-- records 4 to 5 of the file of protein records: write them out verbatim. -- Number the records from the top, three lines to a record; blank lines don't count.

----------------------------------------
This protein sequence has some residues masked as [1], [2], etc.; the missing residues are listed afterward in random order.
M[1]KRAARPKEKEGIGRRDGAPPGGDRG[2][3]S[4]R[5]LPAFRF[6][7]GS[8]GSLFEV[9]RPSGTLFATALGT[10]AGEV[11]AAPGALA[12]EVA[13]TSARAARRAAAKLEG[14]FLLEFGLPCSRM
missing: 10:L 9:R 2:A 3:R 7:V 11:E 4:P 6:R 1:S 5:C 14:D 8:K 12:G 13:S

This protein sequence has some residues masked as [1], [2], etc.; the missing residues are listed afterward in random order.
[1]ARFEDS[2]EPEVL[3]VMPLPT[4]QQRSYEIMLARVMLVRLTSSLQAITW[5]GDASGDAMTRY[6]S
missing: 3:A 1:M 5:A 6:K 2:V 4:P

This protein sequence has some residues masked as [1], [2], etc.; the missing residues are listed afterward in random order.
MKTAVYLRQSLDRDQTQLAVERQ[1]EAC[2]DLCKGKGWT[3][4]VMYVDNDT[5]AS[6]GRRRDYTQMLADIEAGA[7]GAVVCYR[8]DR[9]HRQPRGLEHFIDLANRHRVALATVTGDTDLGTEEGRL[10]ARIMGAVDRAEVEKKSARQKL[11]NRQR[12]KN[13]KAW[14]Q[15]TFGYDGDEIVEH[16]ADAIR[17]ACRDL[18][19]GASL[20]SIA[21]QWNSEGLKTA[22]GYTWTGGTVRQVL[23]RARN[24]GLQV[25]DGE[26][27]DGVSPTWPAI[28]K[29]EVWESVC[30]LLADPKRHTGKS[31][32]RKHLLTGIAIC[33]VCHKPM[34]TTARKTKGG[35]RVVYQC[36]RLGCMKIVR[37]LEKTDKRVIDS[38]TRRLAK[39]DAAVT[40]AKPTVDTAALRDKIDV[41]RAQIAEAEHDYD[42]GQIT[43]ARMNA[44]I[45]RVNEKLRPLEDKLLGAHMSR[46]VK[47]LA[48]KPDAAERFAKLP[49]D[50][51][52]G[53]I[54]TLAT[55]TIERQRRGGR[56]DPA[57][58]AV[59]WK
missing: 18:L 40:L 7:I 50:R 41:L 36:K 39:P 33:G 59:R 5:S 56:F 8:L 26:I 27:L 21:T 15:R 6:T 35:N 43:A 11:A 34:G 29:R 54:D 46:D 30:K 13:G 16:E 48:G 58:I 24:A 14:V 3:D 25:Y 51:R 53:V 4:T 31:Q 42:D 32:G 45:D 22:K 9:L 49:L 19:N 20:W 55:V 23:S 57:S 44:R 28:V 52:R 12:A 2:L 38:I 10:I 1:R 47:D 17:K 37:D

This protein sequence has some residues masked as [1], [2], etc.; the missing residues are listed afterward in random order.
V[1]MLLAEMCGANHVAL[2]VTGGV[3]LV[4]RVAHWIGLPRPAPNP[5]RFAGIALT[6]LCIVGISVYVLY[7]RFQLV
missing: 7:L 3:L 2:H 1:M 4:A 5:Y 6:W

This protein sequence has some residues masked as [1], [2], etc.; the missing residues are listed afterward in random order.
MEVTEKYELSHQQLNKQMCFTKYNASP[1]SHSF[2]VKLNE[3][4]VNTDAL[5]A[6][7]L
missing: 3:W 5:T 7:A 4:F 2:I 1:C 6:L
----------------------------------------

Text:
This protein sequence has some residues masked as [1], [2], etc.; the missing residues are listed afterward in random order.
V[1]MLLAEMCGANHVAL[2]VTGGV[3]LV[4]RVAHWIGLPRPAPNP[5]RFAGIALT[6]LCIVGISVYVLY[7]RFQLV
missing: 7:L 3:L 2:H 1:M 4:A 5:Y 6:W

This protein sequence has some residues masked as [1], [2], etc.; the missing residues are listed afterward in random order.
MEVTEKYELSHQQLNKQMCFTKYNASP[1]SHSF[2]VKLNE[3][4]VNTDAL[5]A[6][7]L
missing: 3:W 5:T 7:A 4:F 2:I 1:C 6:L